I spent this past weekend in bed.
Crippled by a stomach virus that had me running the Texas two-step, unable to keep any liquids down, I was a mess.
I hate being sick for many reasons, not the least of which is I’m a terrible patient. As solo parent, there’s no one to pass the baton to for daily responsibilities of home and family. The blessing (if there can be a blessing in this situation) was that it was the weekend. We had no where we had to be. No school, no athletic events, just an absence from church.
The hardest part for my family is the fear I see in my sons’ eyes whenever I’m under the weather like this.
I’m supposed to be Superwoman, “I am woman hear me roar,” a badass that can leap tall buildings in a single bound (at least in the eyes of two teenagers).
But when I’m a pale incoherent puddle, barely able to get out of bed to go to the bathroom, unable to speak in complete sentences, much less roar, it is terribly difficult for AJ and Ben.
I reassure them it is “just” a virus.
I tell them I will be fine.
Although they try to believe me, they’ve seen similar circumstances before. A daddy tells them he’s going in for “routine” surgery but never comes home. I write this not for sympathy nor empathy–it’s been 5 1/2 years and will always be an integral part of our lives. Many of our decisions and beliefs and ideas about living and dying have been shaped by this loss.
As I lay, unable to sleep, unable to eat or drink, dreading the night because I know it will be excruciatingly long, my mind wanders.
Call it fever, or weakened immune system, or a mind unable to process any coherent thought, but I was tortured. By doubts.
Doubts that bubbled to the surface.
I heard, “You’re not good enough to be in charge of this family. Who do you think you are?”
“What a joke–you think you have your life together? You’re just going through the motions, everyone sees through the smoke and mirrors.”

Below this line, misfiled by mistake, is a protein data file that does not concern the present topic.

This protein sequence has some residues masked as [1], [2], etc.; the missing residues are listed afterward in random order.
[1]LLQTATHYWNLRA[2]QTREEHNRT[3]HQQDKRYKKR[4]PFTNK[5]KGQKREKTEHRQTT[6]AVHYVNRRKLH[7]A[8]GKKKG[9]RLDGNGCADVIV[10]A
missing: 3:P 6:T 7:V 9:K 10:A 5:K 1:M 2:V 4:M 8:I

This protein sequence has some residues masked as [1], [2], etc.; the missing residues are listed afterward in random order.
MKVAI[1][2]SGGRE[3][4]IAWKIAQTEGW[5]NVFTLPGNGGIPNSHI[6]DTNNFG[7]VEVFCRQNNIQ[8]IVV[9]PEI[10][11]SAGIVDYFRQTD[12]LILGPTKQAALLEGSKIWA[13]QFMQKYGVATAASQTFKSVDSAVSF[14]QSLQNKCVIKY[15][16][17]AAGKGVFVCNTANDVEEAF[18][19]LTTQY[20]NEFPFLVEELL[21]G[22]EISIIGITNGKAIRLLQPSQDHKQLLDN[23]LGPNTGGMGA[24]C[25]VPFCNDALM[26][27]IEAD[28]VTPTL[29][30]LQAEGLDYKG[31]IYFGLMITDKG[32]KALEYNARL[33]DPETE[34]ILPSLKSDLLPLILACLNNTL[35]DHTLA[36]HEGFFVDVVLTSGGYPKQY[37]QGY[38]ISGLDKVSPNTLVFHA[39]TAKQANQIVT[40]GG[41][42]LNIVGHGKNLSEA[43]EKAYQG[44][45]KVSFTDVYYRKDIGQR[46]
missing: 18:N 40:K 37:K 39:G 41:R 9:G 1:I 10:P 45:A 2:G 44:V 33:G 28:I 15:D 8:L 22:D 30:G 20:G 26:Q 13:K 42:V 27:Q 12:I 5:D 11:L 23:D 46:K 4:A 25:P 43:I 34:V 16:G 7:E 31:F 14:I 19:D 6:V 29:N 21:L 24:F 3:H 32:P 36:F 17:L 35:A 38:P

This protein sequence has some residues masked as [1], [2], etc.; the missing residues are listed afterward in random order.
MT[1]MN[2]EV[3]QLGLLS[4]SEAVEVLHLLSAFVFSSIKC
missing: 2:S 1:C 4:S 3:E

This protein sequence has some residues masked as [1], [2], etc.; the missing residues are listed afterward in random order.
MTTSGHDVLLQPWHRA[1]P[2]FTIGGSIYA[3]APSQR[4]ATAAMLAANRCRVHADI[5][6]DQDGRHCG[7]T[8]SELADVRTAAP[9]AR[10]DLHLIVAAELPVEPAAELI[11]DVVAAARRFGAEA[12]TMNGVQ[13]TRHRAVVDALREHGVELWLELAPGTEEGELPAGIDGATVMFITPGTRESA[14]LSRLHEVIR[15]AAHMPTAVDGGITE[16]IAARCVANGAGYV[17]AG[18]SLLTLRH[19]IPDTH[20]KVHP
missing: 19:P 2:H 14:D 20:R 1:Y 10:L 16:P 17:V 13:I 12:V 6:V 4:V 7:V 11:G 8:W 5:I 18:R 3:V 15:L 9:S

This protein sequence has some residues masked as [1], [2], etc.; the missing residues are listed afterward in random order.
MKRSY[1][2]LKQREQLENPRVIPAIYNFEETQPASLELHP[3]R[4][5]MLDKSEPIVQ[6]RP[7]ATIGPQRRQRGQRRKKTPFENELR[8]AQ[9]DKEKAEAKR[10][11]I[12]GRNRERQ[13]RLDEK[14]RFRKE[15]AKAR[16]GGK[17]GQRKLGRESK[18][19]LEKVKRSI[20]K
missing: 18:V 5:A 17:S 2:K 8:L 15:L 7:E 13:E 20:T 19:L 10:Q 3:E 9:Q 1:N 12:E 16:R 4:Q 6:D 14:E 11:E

“How are you going to afford to send two boys to college as a single parent?”
“What the heck were you thinking, building a cabin in Kansas, two states away. You must be nuts!”
—and those are just a few of the doubts and thoughts racing through my mind on continuous play for what seemed like an eternity.
I cried out for help and my boys came running. I assured them I was calling out for God, not them (and that probably really freaked them out.)
Satan took this most perfect opportunity to hit “Superwoman” when she was down.
It was the hardest singular night I’ve had since the day Mark died.
I prayed, the best I could in my dehydrated semi-crazy state, over and over for relief and shelter.
The next morning I was better and could see things more clearly. Those statements the devil threw in my face are all decisions I made after careful deliberation and prayer. I remain steadfast and confident in them. With God, I am enough.
When I was able, I grabbed a Bible and went to my favorite book, James. These words comforted me:
5 If you need wisdom, ask our generous God, and he will give it to you. He will not rebuke you for asking.
6 But when you ask him, be sure that your faith is in God alone. Do not waver, for a person with divided loyalty is as unsettled as a wave of the sea that is blown and tossed by the wind.
7 Such people should not expect to receive anything from the Lord.
8 Their loyalty is divided between God and the world, and they are unstable in everything they do.
James 1:5-8 (NLT)
Do I still have doubts?
Sure, because I’m human. I have a lot of irons in the fire. I’m pulled in a dozen different directions on any given day.
I miss my help mate taking care of me when I am too sick to take care of myself.
I try not to worry about tomorrow because I know God is already there. I have assurance that He will make our paths straight so we can use our lives for His glory. I trust that He will provide for my family as our needs come down the pike.
I will continue to ask for wisdom.
Without wavering or doubting.
According to James, if I waver I should not expect to receive ANYTHING from the Lord.
I don’t know about you, but I need me lots of good stuff from the Lord. For my sons. My larger family. My sometimes-lonely heart. My community and my nation.
So the devil is no longer welcome in my details.
I’m leaving my details where they should’ve been all along—at the feet of Jesus.
p.s. Two teenagers can make it all weekend on pizza delivery, peanut butter sandwiches, Pepsi, and assorted snacks. On-line pizza ordering, evidently, is a breeze with Mom’s credit card. How’s that for thriving, Satan?
*thanks to hersword.com for the beautiful image above*